The mainstream media is falling over itself to inaugurate a new era of Republican dominance in Washington, D.C. after last week's mid-term election. TIME magazine put incoming Senate Majority Leader Mitch McConnell on its cover with a sly perversion of Shepard Fairey's 2008 "HOPE" poster, now titled "CHANGE," and rivers of ink and hours of cable political chat shows are heralding the effective end of President Obama's presidency.
For those brave enough to raise even the most modest dissent, they are quickly shouted down by the purported undisputed evidence of this latest Republican "wave" that has swelled their majority in the House of Representatives, given them a Senate majority, and expanded the number of governerships under their control. All of this, of course, is being deemed a repudiation of President Obama and his policies. Yes, the media wants you to believe that the same guy who was re-elected in an electoral landslide 2 years ago is suddenly in such bad odor that even his own party is sick of him.
There is a lot of superficial evidence to support this thesis. After all, the Democrats in the Senate have lost a net of more than 10 seats since briefly holding a filibuster-proof majority in 2009 and the House that convenes in January will have more Republican members than at any time since before the Great Depression. This is not a small thing but it fails to explain why this has happened, and it is not simply a snubbing of a supposedly unpopular President.
You see, the three-legged stool that has allowed for this ascension is more nuanced than just pointing the finger at President Obama. First and most importantly, is the fact that Republicans paid no price for their lockstep obstruction of the President. For this, you can thank the media. When you consider that in just the last year, there was a government shutdown, cuts to programs that provide food and heating to poor people, and then Congress basically skipped town in late July and, but for a few days in September, went back home to campaign and paid no price for any of this speaks to the fact that the media is pre-disposed to a "both sides do it" narrative about Washington gridlock.
Second, as people far smarter than me have discussed, Congressional districts are so finely gerrymandered in most states that Democrats will find it incredibly difficult to regain the House before the 2020 census. And this is true even though Democrats won one million plus more votes in House races in 2012 than Republicans did.
And thirdly, in the Senate, the map was exceedingly favorable for Republicans. In places like Arkansas (Romney + 24), Kentucky (Romney +23), Montana (Romney +13), and Louisiana (Romney +17), any Democrat would have had a hard time winning (and Louisiana is going to a runoff, though Democrat Mary Landrieu would have won if the state did not have a law on the books requiring the winning candidate to get 50% +1 of the vote) and in those states where a glimmer of hope existed, like Kansas, the historical record showed that a non-Republican was last elected to the U.S. Senate in 1932.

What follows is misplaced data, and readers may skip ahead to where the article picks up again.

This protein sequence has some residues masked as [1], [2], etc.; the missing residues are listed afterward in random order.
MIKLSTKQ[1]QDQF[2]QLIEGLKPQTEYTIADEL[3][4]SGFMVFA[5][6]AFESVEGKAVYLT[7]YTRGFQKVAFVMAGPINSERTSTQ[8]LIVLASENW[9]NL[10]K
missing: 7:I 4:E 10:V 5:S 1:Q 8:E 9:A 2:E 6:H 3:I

That's not to say that a couple of races, in Iowa, Virginia, Colorado, and North Carolina did not show Republican strength, they did; however, turnout did matter. In Iowa, about 500,000 fewer votes were cast than in 2012, but most of that reduction came from the Democratic side, where the President received more than 822,000 votes in 2012, but Bruce Braley got about 491,000, or about 60% of Obama's vote total. By comparison, Joni Ernst got 80% of Romney's vote total (586,921 v. 730,617). In fact, had Braley managed to retain the percentage of Obama's vote that Ernst did of Romney's, he would have won handily. The same is true in Colorado, where Mark Udall retained just 69% of Obama's vote, but his challenger, Cory Gardener, collected 81% of Romney's vote. Had 80% of Democrats who voted for the President voted for Udall, he too would have won. Now that is not to say that every voter who voted for the President or Governor Romney voted the same way in 2014, but the general point is that Democrats did not turn out in these close elections like they did two years ago.
In the election's post-mortem, the media clung to the idea that second-term Presidents typically lose their off-year elections, but the reality is that Democrats, in the midst of Bill Clinton's impeachment scandal, gained seats in 1998 while George W. Bush, mired in Iraq and Katrina, lost seats. Indeed, the quick analogy of Obama to Bush was particularly galling - the voters spoke loudly in 2006 against a war that had cost thousands of lives and hundreds of billions of dollars and a response to a natural disaster that was appalling and indefensible. If voters in 2014 were railing against "gridlock" in Washington, that is not something that can be left at the President's door. The idea that the guy who made 99% of George W. Bush's tax cuts permanent, has had more Republicans serve as Defense Secretary than Democrats and currently has the former number two official from Bush's Justice Department serving as FBI director cannot be accused of being unwilling to extend a hand in cooperation.
Of course, the President can't win either way. When he was re-elected, the media called on him to be magnanimous towards his vanquished foes. Now that his party has shrunk in Congress, he is being told to compromise, ignoring the fact that there was nothing stopping the now suddenly flexible Republicans who claim to want to do deals on tax reform (shocker) and free trade from doing so when they were in the minority. But oh well, "bygones" as they say.